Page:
[Skip to Content]
[Skip to Content Landing]
Article
January 1995

Vocal Cord Injection in Children With Unilateral Vocal Cord Paralysis

Author Affiliations

From the Department of Otorhinolaryngology—Head and Neck Surgery, Children's Hospital of Philadelphia (Pa) and University of Pennsylvania School of Medicine, Philadelphia.

Arch Otolaryngol Head Neck Surg. 1995;121(1):116-119. doi:10.1001/archotol.1995.01890010092017
Abstract

Unilateral vocal cord paralysis (UVCP) in children is uncommon and rarely leads to serious sequelae. However, on rare occasions, it can present with severe aspiration and dysphonia. Several therapeutic techniques have been used in adults with UVCP, but the reported alternatives in children have been much more limited. Observation and speech therapy are the standard treatment. We describe three children with UVCP and severe aspiration who were treated with vocal cord injection. The treatment indications, clinical courses, and outcomes of the three cases are detailed. The injection of vocal cords in children is discussed, with an emphasis on those aspects unique to the management of UVCP in pediatric patients. Alternative surgical treatment modalities are also presented. Vocal cord injection is an effective and viable therapeutic option for the management of UVCP in certain pediatric patients with severe aspiration and dysphonia.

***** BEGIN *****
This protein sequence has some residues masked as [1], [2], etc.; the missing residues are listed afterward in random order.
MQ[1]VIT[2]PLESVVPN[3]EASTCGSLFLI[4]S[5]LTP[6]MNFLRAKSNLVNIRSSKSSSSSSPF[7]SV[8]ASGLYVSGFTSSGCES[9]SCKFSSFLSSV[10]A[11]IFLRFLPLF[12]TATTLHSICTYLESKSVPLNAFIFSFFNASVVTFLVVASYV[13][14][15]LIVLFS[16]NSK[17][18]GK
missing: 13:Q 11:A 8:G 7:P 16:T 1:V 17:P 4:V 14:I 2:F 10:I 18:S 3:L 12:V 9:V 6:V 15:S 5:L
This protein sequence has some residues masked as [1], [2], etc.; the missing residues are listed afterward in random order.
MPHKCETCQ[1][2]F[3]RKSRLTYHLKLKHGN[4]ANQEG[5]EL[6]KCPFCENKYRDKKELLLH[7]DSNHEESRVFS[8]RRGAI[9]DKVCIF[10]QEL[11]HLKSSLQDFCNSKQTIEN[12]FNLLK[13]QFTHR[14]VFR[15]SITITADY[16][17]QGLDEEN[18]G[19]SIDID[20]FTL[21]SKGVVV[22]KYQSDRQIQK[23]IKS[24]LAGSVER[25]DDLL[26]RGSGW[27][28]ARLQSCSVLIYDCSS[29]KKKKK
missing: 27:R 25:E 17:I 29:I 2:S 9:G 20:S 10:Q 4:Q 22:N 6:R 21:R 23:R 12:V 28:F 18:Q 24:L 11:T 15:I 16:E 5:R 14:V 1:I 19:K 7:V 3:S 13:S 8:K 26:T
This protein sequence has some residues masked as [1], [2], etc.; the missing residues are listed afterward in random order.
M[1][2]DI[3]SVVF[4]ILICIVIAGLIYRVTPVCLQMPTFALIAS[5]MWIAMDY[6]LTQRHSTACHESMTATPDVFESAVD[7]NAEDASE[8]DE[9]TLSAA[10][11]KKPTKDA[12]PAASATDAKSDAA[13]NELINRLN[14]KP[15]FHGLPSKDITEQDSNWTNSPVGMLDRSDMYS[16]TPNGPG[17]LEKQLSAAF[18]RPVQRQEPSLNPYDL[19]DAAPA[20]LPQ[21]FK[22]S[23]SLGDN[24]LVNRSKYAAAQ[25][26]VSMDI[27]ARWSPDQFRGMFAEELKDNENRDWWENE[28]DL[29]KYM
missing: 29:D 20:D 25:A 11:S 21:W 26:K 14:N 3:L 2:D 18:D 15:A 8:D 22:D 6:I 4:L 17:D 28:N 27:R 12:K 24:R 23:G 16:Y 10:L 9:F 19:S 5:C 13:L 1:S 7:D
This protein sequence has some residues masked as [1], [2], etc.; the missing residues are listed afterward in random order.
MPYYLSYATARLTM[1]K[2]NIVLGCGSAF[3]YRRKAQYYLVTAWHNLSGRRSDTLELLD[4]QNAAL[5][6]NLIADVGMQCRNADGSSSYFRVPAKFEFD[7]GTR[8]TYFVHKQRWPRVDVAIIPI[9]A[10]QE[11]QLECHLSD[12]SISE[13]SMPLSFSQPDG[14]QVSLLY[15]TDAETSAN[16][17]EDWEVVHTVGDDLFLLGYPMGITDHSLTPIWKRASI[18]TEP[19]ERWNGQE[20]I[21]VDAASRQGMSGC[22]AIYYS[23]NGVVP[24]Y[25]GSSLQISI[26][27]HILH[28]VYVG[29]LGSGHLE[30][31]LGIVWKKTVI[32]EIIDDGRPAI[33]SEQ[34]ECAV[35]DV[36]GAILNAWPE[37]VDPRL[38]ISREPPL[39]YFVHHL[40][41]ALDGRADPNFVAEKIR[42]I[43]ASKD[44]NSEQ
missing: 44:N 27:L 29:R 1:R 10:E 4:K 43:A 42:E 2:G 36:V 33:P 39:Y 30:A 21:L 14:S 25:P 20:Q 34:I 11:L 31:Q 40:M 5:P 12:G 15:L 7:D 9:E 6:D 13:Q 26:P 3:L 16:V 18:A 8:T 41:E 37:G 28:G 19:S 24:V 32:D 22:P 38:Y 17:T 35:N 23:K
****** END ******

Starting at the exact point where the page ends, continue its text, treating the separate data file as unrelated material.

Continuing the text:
(Arch Otolaryngol Head Neck Surg. 1995;121:116-119)

×